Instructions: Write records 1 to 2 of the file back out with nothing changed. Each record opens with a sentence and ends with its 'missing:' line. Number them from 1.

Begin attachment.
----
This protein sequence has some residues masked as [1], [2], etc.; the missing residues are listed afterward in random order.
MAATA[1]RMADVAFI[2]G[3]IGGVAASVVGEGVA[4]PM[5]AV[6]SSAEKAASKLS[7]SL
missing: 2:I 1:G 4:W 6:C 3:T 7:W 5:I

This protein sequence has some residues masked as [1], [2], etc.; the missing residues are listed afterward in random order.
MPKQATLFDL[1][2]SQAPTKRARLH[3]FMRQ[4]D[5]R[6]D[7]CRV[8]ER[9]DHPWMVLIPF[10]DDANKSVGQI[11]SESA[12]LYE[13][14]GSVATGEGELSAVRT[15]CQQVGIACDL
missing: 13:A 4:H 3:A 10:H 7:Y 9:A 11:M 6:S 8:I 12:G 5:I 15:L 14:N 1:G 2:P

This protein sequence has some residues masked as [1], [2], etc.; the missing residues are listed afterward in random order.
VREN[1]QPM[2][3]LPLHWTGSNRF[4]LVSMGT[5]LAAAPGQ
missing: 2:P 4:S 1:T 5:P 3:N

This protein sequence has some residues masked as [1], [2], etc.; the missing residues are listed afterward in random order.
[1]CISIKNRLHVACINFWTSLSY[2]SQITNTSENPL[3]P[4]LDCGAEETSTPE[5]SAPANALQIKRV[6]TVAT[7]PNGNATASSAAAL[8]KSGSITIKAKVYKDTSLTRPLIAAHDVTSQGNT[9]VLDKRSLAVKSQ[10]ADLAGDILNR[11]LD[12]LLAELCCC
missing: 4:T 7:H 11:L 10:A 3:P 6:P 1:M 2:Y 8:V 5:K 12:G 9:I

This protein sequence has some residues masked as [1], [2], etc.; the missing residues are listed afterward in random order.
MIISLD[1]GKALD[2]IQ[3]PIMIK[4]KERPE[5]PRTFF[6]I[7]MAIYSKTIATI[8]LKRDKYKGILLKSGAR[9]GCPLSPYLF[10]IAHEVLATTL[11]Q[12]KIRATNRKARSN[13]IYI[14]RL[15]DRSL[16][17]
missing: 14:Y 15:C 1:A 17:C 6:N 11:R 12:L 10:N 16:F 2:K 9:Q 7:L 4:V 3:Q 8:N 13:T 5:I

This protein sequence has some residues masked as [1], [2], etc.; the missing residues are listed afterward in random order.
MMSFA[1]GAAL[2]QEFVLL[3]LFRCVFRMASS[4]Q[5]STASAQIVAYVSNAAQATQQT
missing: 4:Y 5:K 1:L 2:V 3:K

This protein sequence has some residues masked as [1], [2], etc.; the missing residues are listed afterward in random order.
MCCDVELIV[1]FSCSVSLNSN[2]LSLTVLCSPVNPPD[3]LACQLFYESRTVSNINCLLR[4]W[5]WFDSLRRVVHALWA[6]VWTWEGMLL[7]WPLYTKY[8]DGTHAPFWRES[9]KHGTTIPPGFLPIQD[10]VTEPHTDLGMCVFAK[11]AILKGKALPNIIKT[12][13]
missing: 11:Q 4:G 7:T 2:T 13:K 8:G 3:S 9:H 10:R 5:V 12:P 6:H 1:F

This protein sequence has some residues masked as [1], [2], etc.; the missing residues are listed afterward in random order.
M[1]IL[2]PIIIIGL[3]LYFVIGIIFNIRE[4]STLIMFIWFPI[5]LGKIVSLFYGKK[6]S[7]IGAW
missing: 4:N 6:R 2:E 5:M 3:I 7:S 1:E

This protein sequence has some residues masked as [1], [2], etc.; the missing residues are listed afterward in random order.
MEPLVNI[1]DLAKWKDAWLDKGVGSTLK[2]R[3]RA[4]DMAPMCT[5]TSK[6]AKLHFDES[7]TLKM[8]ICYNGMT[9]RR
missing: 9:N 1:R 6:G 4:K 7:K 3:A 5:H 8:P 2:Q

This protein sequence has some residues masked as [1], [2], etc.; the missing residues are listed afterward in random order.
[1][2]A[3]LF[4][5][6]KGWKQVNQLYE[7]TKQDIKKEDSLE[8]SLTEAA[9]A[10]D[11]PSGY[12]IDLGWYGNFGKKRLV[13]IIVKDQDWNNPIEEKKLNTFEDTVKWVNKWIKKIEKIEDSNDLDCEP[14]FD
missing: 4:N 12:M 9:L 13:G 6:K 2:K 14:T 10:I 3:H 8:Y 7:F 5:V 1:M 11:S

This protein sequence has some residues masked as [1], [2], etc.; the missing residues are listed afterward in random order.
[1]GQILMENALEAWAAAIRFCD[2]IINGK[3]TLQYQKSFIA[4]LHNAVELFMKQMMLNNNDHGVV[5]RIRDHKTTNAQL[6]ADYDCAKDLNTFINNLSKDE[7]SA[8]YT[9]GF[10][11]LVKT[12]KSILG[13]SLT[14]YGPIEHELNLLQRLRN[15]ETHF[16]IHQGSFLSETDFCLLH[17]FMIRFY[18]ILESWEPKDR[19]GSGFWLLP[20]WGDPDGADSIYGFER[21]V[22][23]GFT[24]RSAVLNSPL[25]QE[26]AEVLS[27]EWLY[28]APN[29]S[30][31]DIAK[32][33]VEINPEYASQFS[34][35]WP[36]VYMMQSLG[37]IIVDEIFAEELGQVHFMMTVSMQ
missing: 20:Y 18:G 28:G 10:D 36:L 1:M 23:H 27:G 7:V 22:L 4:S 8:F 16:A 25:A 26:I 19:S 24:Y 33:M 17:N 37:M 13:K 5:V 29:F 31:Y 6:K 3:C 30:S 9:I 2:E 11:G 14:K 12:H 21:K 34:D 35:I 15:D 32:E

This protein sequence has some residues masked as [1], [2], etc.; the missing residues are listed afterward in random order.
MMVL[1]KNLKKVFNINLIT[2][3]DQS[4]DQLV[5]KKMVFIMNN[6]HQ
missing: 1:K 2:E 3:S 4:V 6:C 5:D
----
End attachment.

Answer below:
This protein sequence has some residues masked as [1], [2], etc.; the missing residues are listed afterward in random order.
MAATA[1]RMADVAFI[2]G[3]IGGVAASVVGEGVA[4]PM[5]AV[6]SSAEKAASKLS[7]SL
missing: 2:I 1:G 4:W 6:C 3:T 7:W 5:I

This protein sequence has some residues masked as [1], [2], etc.; the missing residues are listed afterward in random order.
MPKQATLFDL[1][2]SQAPTKRARLH[3]FMRQ[4]D[5]R[6]D[7]CRV[8]ER[9]DHPWMVLIPF[10]DDANKSVGQI[11]SESA[12]LYE[13][14]GSVATGEGELSAVRT[15]CQQVGIACDL
missing: 13:A 4:H 3:A 10:H 7:Y 9:A 11:M 6:S 8:I 12:G 5:I 15:L 14:N 1:G 2:P